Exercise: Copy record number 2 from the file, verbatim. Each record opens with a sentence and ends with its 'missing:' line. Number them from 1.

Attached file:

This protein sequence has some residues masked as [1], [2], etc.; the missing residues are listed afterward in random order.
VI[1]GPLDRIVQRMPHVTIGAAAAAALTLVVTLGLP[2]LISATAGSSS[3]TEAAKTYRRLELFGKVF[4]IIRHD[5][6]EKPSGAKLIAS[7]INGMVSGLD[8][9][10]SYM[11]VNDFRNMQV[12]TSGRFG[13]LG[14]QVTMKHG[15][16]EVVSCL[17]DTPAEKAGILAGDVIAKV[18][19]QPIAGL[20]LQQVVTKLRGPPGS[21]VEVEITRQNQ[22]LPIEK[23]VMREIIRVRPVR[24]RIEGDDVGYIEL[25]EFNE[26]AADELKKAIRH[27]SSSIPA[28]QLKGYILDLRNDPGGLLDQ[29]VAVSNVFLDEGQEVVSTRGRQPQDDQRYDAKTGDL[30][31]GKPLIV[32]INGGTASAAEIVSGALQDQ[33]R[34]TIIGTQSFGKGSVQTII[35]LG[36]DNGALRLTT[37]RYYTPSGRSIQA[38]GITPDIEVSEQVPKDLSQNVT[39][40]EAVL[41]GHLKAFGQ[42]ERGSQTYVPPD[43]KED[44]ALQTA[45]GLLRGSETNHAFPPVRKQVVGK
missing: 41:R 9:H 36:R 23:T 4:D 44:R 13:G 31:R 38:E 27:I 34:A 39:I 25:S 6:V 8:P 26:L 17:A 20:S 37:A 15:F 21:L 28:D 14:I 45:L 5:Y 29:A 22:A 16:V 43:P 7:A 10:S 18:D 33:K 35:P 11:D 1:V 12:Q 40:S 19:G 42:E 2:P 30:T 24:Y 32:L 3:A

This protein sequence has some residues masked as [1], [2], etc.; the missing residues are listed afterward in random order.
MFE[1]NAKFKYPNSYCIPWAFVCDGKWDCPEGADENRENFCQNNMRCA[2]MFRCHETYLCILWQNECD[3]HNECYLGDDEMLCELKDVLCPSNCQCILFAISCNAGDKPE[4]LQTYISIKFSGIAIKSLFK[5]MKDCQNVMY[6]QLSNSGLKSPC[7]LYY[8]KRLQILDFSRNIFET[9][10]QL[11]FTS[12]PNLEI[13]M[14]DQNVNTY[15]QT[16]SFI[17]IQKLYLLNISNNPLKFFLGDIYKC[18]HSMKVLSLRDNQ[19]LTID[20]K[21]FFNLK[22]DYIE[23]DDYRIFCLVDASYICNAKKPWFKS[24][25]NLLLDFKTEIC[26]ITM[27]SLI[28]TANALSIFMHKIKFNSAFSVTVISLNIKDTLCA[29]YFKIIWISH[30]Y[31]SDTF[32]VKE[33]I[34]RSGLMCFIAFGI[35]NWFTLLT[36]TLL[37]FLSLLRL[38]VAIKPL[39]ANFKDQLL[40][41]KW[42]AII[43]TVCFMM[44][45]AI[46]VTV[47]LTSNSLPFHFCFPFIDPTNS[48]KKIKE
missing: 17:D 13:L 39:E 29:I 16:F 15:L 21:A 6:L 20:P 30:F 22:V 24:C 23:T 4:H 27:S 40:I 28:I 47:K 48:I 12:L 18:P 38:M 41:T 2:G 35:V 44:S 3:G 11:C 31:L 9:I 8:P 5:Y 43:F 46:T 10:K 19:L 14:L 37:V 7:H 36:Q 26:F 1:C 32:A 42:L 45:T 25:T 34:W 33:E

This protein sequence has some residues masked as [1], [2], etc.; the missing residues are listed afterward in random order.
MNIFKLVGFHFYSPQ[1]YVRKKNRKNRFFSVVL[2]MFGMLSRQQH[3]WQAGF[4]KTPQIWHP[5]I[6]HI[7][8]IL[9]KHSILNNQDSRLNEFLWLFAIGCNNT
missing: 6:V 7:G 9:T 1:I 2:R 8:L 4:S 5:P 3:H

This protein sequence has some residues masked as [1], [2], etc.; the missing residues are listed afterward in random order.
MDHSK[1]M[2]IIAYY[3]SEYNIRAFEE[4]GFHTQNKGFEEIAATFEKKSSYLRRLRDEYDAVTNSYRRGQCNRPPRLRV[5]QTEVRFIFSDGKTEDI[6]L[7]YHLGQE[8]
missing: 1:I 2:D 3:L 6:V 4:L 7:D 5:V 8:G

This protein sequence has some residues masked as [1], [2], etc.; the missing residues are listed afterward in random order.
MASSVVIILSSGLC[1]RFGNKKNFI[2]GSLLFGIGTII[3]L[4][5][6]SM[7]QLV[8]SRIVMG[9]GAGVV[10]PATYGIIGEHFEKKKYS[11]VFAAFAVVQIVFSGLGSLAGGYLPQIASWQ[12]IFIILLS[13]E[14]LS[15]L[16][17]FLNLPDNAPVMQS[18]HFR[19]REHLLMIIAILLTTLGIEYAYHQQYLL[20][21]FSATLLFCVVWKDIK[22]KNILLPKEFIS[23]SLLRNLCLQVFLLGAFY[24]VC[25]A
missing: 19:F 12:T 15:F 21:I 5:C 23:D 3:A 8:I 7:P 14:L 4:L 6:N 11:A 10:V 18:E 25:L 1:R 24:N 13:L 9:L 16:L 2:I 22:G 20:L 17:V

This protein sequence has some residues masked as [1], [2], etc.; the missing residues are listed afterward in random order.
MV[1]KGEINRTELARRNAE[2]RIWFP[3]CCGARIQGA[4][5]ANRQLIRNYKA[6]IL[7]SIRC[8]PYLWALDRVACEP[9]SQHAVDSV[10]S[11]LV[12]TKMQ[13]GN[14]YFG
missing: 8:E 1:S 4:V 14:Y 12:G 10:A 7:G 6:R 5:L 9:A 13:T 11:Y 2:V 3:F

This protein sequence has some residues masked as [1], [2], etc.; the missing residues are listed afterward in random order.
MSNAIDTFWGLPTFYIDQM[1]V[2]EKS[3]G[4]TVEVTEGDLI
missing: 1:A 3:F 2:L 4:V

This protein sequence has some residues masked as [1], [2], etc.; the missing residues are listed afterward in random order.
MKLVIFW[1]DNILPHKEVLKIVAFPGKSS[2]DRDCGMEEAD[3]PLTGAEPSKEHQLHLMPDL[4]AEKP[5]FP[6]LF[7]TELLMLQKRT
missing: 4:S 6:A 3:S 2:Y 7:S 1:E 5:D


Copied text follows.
This protein sequence has some residues masked as [1], [2], etc.; the missing residues are listed afterward in random order.
MFE[1]NAKFKYPNSYCIPWAFVCDGKWDCPEGADENRENFCQNNMRCA[2]MFRCHETYLCILWQNECD[3]HNECYLGDDEMLCELKDVLCPSNCQCILFAISCNAGDKPE[4]LQTYISIKFSGIAIKSLFK[5]MKDCQNVMY[6]QLSNSGLKSPC[7]LYY[8]KRLQILDFSRNIFET[9][10]QL[11]FTS[12]PNLEI[13]M[14]DQNVNTY[15]QT[16]SFI[17]IQKLYLLNISNNPLKFFLGDIYKC[18]HSMKVLSLRDNQ[19]LTID[20]K[21]FFNLK[22]DYIE[23]DDYRIFCLVDASYICNAKKPWFKS[24][25]NLLLDFKTEIC[26]ITM[27]SLI[28]TANALSIFMHKIKFNSAFSVTVISLNIKDTLCA[29]YFKIIWISH[30]Y[31]SDTF[32]VKE[33]I[34]RSGLMCFIAFGI[35]NWFTLLT[36]TLL[37]FLSLLRL[38]VAIKPL[39]ANFKDQLL[40][41]KW[42]AII[43]TVCFMM[44][45]AI[46]VTV[47]LTSNSLPFHFCFPFIDPTNS[48]KKIKE
missing: 17:D 13:L 39:E 29:I 16:F 15:L 21:A 6:L 20:P 30:F 22:V 24:C 23:T 4:H 27:S 40:I 28:I 47:K 48:I 12:L 18:P 38:M 41:T 2:G 35:V 44:S 3:G 11:C 31:L 9:I 8:P 5:Y 43:F 46:T 10:K 19:L 14:L 37:V 7:H 36:Q 26:F 1:C 32:A 42:L 45:T 25:T 34:W 33:E